4) Scrapbook backing papers with your preferred designs. Back home I know TONS of scrapbooking shops that sell them, as does Wal-Mart and craft stores, but here in England they're harder to find and when you do they're ridonculously expensive. So, again, I turned to eBay and used this seller. What's great is that if you buy them in a pack (as mine came) you end up with a bank of others to use in future projects. I've even used them when creating some of my teaching resources! :)
5) Quilling Paper. I ended up buying mine off of Amazon simply because I couldn't be bothered measuring and cutting out loads and loads of tiny strips. The ones I got were inexpensive and came in a variety of gorgeous colors (you can see the brighter ones I didn't use for this project, as my Mom wanted mostly rich brown colors, but I'm using the purple and pinks to make Nana's 'J' later this weekend). If, however, you're feeling more ambitious than I was and would prefer to cut out your own strips, you'll need to measure and cut them out to be EXACTLY 1/4 of an inch. Make sure you're precise, otherwise they'll stand at different heights when you glue them into your outline letter.
6) My tools. A ruler, which I not only used to measure, but to bend and straighten the paper as I glued down the outline of the C. I primarily used the pencil and a large needle as my quilling tools (i.e. the things I wrapped my strips of paper around in order to make them curl). I used a pair of tweezers to position and hold the quilled paper in place as the Mod Podge dried, the paint brush to apply the glue, and the Q-tips in order to wipe any excess glue that may have oozed where it didn't belong.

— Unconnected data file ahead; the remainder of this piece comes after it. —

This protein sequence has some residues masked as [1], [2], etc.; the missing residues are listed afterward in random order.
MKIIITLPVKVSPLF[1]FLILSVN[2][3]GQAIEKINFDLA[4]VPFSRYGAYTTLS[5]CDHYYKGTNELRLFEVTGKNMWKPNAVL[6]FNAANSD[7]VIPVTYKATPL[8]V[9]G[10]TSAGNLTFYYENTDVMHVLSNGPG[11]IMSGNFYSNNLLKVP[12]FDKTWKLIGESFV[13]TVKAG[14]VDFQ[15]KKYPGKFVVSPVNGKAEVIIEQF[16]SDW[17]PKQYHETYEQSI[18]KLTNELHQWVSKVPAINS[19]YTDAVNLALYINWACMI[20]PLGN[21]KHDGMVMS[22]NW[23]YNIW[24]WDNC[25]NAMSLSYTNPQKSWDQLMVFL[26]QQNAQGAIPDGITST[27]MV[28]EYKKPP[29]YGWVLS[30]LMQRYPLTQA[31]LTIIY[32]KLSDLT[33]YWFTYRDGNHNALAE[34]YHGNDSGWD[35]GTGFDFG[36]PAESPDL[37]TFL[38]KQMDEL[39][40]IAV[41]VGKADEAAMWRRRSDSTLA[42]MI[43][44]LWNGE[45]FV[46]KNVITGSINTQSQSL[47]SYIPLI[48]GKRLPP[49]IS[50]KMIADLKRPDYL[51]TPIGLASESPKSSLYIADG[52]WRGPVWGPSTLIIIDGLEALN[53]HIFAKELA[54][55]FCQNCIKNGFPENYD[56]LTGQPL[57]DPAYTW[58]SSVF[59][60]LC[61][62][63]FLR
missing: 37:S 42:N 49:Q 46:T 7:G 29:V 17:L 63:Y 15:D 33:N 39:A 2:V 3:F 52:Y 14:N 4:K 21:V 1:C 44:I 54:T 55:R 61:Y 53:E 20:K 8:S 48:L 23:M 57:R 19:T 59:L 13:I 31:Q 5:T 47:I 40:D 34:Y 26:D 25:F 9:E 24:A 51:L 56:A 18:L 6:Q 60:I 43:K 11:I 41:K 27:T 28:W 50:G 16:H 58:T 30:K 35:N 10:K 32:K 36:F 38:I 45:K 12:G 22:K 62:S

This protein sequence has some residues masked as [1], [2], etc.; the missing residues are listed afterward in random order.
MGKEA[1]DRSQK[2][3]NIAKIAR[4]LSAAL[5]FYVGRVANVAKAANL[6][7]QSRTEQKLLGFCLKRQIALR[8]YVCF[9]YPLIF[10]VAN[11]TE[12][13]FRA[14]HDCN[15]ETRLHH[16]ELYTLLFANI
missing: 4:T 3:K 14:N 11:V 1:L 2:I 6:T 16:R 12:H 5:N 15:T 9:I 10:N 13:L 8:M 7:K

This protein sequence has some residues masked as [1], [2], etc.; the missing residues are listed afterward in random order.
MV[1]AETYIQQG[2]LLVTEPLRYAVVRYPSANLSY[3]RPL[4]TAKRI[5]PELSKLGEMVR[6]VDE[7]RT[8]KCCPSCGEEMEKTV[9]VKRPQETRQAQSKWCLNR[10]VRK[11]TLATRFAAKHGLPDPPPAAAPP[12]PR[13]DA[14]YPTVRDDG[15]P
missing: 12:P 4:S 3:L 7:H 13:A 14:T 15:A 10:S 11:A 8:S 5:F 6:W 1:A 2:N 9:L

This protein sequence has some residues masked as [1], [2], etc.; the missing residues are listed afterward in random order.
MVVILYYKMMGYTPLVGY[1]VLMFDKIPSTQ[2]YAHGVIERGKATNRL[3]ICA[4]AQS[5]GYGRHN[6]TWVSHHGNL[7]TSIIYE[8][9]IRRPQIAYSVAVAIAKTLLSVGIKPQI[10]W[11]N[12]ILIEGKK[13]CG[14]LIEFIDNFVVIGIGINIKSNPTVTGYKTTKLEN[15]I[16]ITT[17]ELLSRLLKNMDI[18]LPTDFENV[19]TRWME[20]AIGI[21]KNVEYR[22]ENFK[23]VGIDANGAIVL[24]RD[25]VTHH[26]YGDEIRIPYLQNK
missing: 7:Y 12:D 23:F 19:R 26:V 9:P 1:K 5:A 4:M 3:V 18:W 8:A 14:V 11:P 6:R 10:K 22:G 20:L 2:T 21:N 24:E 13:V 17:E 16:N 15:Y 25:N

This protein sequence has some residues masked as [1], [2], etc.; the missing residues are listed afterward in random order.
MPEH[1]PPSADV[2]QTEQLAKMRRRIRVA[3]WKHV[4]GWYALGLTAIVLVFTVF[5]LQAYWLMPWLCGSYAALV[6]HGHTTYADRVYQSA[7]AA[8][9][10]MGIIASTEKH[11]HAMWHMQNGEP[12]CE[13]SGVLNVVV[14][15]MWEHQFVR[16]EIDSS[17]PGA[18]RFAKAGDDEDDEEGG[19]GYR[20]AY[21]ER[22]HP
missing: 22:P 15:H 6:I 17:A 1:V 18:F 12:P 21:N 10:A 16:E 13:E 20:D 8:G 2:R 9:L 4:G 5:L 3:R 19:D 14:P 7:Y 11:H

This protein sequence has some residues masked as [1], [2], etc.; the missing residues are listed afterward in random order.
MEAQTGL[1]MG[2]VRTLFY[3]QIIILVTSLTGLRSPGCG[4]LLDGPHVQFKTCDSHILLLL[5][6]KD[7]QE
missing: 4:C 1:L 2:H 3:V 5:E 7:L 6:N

Next, I did as Laura suggested and printed the outline of my letter so that I had a template to follow as I glued down the outline strips. She suggested using the Lucida Fax font in Microsoft Word (make sure you change the style to outline) in a light grey color so that once it was printed it was barely visible to the naked eye (after all, the printed outline is only as a guide for you when you're gluing the outline strips on...you don't want it to blindingly visible in the finished product). The size of your letter is obviously dependant on the size of your frame (i.e. how large you want the finished letter to be).
This next step is the hardest part of the quilling adventure. It's totally doable, just very finicky and requires a substantial amount of patience. It's also super complicated to explain, and, like a dweeb, I didn't take the appropriate step-by-step pictures in order to demonstrate it (or the step after that, really. Ha!) So, rather than lead you astray and inevitably into a tizzy, I highly suggest you click here for Laura's FAR better explanation of the remaining steps in the quilling process.
I can, however, skip towards the end, and show you the finishing touches...
|This is what my "C" looked like after it had been completely glued down and backed|
|up close and personal...|
|Totally Finito! (sorry about the glare on the glass, I tried everything but this was the best I could do).|
So there you have it, Mom and Dad! Ho, Ho, Ho! Merry Christmas, and a Happy New Year! ;) Love you both to the moon and back xoxo